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North East Dockyard Tower

A Grade II* Listed Building in Pembroke Dock, Pembrokeshire

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Latitude: 51.6962 / 51°41'46"N

Longitude: -4.9474 / 4°56'50"W

OS Eastings: 196406

OS Northings: 203835

OS Grid: SM964038

Mapcode National: GBR G7.WBYQ

Mapcode Global: VH1S0.6MCJ

Plus Code: 9C3QM3W3+F3

Entry Name: North East Dockyard Tower

Listing Date: 18 February 1994

Last Amended: 18 February 1994

Grade: II*

Source: Cadw

Source ID: 14354

Building Class: Defence

Location: Situated some 50m off foreshore, close to NE corner of dockyard.

County: Pembrokeshire

Town: Pembroke Dock

Community: Pembroke Dock (Doc Penfro)

Community: Pembroke Dock

Built-Up Area: Pembroke Dock

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Pembroke Dock


Defensive tower built by J. and C. Rigby, contractors of London, for the Board of Ordnance; one of a pair with the South West Tower at Fort Road. Known locally as ‘Martello Towers’ or ‘Cambridge Towers’, these were intended to defend the Dockyard from landward and seaward attack supplementing the guns at Pater Battery and the Defensible Barracks.

Surviving plans of 1861 record that the tower was begun 28/11/1848 and completed 30/5/1851. Built to accommodate officers and 33 men, with basement stores, 12,500 gallon water tank and magazine for 198 barrels of powder. The main floor had two soldiers' rooms and officers quarters. The roof had 3 x 32-pounder guns mounted on traversing platforms and four brass 12-pounder howitzers. The armament appears to have been removed in 1881.

By the late 1860s, due to advances in artillery and warship design, the North East Tower had become obsolete; consequently it was abandoned as a fortification and was used to accommodate soldiers and their families. During the Second World War three light anti-aircraft machine guns were mounted on the roof of the tower, seeing action against enemy aircraft. Post-war the tower was used as a dockyard store until it was abandoned during the 1960s.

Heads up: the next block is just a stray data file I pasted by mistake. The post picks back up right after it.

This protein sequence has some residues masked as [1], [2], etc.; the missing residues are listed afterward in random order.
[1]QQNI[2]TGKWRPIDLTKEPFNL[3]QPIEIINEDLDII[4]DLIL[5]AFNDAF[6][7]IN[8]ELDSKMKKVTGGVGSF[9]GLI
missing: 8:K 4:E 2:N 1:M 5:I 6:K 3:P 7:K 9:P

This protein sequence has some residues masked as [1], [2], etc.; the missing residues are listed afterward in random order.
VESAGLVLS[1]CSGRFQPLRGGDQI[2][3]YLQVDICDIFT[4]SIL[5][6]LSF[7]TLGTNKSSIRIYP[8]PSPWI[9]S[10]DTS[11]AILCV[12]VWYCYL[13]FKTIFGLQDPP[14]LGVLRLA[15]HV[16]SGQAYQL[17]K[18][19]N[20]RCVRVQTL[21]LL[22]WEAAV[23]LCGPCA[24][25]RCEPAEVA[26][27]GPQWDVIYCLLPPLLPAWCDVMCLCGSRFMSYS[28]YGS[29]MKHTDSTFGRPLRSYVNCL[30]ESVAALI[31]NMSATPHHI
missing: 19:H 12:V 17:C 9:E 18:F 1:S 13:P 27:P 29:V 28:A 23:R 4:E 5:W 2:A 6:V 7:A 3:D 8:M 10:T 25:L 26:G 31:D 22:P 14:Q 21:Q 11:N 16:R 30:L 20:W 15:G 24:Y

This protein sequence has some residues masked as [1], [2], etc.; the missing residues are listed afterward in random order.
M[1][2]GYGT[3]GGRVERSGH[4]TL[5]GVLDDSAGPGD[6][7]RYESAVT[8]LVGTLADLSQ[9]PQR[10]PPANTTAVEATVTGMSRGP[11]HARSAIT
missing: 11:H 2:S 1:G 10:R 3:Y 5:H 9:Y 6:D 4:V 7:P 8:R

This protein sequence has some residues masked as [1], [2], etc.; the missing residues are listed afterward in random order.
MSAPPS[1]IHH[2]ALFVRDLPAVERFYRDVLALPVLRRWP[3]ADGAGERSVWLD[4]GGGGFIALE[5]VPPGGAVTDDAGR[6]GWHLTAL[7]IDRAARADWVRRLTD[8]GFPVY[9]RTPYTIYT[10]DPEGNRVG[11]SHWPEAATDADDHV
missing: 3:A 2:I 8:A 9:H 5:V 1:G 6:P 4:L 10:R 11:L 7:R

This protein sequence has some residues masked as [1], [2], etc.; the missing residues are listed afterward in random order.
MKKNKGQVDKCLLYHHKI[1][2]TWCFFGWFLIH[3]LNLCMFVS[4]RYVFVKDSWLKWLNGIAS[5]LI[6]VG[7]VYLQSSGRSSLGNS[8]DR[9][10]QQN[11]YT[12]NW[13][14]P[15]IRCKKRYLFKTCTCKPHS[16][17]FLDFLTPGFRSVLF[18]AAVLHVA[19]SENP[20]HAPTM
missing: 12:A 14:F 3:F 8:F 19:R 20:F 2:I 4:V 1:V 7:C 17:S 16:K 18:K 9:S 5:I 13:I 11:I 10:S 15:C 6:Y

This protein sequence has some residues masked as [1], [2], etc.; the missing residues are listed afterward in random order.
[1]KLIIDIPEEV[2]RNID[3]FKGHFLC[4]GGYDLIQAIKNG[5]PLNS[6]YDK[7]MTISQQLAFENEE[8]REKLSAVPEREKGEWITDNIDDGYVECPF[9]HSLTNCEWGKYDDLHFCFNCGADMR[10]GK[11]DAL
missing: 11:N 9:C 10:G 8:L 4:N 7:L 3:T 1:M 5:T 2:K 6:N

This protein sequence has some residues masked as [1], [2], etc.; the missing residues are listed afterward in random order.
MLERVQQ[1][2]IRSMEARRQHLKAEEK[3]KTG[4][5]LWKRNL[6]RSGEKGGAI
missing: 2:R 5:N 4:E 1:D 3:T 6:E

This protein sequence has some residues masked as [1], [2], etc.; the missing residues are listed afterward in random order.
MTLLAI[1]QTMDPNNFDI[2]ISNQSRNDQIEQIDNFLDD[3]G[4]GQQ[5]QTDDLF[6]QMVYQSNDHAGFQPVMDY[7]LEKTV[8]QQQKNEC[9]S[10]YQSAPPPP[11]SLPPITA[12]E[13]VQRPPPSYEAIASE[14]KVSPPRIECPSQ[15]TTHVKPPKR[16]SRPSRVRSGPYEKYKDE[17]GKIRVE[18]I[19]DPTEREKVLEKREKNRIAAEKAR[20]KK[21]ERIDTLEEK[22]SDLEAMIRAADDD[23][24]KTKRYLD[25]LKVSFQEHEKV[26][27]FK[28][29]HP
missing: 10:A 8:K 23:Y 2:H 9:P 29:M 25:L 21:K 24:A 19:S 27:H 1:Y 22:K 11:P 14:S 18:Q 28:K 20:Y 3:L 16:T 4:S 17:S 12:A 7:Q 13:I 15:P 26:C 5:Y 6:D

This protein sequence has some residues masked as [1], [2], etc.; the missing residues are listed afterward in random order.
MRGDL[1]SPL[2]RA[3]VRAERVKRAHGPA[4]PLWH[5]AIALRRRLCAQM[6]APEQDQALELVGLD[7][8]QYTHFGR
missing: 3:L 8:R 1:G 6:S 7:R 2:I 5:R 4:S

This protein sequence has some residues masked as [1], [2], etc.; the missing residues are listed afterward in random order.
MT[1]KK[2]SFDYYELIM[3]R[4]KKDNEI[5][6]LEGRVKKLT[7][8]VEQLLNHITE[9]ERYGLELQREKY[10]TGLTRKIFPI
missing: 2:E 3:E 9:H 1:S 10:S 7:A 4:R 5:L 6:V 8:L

Limestone ashlar, basement and main storey plus top gun-platform. Trefoil plan with flat front to landward, curved ends and curved seaward side. Battered walls to heavy bull-nose moulding under high coped parapet. S side has centre parabolic arched recess breaking cornice with rusticated voussoirs. Six small musketry loops in parapet over. Within arch is granite rusticated doorway dated: 'VR 1851'; two loops each side and iron hoist to left. One window above with keystone. To left and right of arch, single loop, then curved ends each with three camber-headed, ashlar framed windows with smaller square openings above. Seaward side not inspected.

Reasons for Listing

An important example of Victorian military engineering. Group value with other listed structures at Pembroke Dockyard.

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